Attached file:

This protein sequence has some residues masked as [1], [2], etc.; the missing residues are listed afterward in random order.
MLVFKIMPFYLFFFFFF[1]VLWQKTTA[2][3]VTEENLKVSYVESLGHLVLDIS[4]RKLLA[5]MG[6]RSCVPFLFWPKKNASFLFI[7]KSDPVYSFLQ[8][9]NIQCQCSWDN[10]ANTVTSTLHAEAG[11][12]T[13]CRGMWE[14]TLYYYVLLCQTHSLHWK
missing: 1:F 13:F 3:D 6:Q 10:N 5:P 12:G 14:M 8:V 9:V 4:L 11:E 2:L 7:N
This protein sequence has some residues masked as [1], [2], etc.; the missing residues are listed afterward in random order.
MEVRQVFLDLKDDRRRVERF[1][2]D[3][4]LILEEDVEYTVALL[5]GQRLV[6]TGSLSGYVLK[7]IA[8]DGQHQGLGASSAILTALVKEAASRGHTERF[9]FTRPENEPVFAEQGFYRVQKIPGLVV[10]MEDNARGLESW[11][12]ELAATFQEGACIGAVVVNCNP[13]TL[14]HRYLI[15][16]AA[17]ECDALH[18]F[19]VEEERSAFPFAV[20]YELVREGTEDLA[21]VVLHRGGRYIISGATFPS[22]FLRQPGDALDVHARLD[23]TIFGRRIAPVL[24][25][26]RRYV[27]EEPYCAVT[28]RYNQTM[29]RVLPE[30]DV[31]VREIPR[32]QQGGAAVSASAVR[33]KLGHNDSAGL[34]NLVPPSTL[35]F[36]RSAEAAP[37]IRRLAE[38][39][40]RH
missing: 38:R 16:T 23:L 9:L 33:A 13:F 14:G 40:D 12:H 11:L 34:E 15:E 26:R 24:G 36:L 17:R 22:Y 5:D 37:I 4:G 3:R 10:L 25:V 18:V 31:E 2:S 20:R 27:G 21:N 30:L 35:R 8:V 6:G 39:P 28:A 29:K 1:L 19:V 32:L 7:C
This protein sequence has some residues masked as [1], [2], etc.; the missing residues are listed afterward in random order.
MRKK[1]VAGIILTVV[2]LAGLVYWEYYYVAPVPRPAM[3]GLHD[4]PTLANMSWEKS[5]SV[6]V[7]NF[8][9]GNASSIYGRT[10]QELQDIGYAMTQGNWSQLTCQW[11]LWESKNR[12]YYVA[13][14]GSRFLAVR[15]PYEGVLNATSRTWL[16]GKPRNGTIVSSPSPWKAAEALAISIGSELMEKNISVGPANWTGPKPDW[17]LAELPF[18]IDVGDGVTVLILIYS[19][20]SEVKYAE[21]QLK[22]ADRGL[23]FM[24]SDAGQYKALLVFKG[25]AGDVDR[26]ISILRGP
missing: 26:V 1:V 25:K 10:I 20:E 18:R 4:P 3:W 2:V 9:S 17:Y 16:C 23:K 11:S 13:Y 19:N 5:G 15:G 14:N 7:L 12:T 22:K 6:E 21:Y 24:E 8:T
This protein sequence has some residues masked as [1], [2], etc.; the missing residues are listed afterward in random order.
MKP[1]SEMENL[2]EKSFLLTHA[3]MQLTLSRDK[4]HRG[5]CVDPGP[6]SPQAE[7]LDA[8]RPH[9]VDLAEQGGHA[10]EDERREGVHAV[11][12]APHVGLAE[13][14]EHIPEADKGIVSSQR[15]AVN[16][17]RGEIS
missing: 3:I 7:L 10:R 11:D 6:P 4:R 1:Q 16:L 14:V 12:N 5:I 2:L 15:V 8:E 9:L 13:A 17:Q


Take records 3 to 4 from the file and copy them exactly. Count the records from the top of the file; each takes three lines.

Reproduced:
This protein sequence has some residues masked as [1], [2], etc.; the missing residues are listed afterward in random order.
MRKK[1]VAGIILTVV[2]LAGLVYWEYYYVAPVPRPAM[3]GLHD[4]PTLANMSWEKS[5]SV[6]V[7]NF[8][9]GNASSIYGRT[10]QELQDIGYAMTQGNWSQLTCQW[11]LWESKNR[12]YYVA[13][14]GSRFLAVR[15]PYEGVLNATSRTWL[16]GKPRNGTIVSSPSPWKAAEALAISIGSELMEKNISVGPANWTGPKPDW[17]LAELPF[18]IDVGDGVTVLILIYS[19][20]SEVKYAE[21]QLK[22]ADRGL[23]FM[24]SDAGQYKALLVFKG[25]AGDVDR[26]ISILRGP
missing: 26:V 1:V 25:K 10:I 20:E 18:R 4:P 3:W 2:V 9:S 17:Y 16:C 23:K 11:S 13:Y 19:N 5:G 15:G 14:N 7:L 12:T 22:K 6:E 21:Y 24:E 8:T
This protein sequence has some residues masked as [1], [2], etc.; the missing residues are listed afterward in random order.
MKP[1]SEMENL[2]EKSFLLTHA[3]MQLTLSRDK[4]HRG[5]CVDPGP[6]SPQAE[7]LDA[8]RPH[9]VDLAEQGGHA[10]EDERREGVHAV[11][12]APHVGLAE[13][14]EHIPEADKGIVSSQR[15]AVN[16][17]RGEIS
missing: 3:I 7:L 10:R 11:D 6:P 4:R 1:Q 16:L 14:V 12:N 5:I 2:L 15:V 8:E 9:L 13:A 17:Q